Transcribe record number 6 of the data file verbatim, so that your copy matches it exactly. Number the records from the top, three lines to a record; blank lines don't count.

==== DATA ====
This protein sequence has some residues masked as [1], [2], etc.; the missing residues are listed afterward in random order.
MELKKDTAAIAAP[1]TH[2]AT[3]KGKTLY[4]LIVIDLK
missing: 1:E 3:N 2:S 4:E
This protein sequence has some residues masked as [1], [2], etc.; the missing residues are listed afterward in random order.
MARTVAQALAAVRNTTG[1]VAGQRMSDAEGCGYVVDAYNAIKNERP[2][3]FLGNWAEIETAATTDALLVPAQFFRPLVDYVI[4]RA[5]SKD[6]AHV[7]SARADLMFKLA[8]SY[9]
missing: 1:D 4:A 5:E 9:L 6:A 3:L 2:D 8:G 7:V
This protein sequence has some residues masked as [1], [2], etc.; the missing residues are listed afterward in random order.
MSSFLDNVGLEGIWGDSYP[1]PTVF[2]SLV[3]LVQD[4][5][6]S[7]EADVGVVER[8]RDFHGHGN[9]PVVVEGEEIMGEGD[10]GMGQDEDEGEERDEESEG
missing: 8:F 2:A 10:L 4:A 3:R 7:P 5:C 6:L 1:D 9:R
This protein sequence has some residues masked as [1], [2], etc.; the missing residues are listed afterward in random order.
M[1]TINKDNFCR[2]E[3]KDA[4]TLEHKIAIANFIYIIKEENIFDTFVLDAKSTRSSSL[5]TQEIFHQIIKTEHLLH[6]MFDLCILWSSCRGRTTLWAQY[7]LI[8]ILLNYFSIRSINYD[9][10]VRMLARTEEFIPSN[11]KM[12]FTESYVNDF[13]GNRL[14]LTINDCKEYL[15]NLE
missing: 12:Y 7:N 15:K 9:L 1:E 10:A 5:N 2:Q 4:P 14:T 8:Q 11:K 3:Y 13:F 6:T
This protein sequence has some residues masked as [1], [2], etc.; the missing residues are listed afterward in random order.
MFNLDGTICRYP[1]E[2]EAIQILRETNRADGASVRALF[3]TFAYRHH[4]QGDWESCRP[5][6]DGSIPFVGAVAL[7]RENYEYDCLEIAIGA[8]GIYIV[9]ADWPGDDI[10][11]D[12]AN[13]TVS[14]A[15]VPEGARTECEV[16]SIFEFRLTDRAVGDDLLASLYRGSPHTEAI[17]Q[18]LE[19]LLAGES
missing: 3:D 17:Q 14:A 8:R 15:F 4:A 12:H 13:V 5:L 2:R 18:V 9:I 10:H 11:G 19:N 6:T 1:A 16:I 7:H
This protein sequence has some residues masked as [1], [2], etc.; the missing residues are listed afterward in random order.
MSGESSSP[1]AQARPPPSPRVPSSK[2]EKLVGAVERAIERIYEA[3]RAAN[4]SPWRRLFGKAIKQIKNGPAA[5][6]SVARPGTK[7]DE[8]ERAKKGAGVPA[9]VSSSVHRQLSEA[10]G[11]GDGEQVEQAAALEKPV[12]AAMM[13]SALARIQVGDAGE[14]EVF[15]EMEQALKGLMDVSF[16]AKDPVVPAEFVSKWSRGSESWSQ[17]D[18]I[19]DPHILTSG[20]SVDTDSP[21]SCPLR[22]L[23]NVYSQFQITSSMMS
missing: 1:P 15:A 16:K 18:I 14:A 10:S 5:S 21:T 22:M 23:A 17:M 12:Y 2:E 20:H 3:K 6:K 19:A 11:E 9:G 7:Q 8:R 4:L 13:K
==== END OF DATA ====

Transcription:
This protein sequence has some residues masked as [1], [2], etc.; the missing residues are listed afterward in random order.
MSGESSSP[1]AQARPPPSPRVPSSK[2]EKLVGAVERAIERIYEA[3]RAAN[4]SPWRRLFGKAIKQIKNGPAA[5][6]SVARPGTK[7]DE[8]ERAKKGAGVPA[9]VSSSVHRQLSEA[10]G[11]GDGEQVEQAAALEKPV[12]AAMM[13]SALARIQVGDAGE[14]EVF[15]EMEQALKGLMDVSF[16]AKDPVVPAEFVSKWSRGSESWSQ[17]D[18]I[19]DPHILTSG[20]SVDTDSP[21]SCPLR[22]L[23]NVYSQFQITSSMMS
missing: 1:P 15:A 16:K 18:I 14:A 10:S 5:S 21:T 22:M 23:A 17:M 12:Y 2:E 20:H 3:K 6:K 19:A 11:E 9:G 7:Q 8:R 4:L 13:K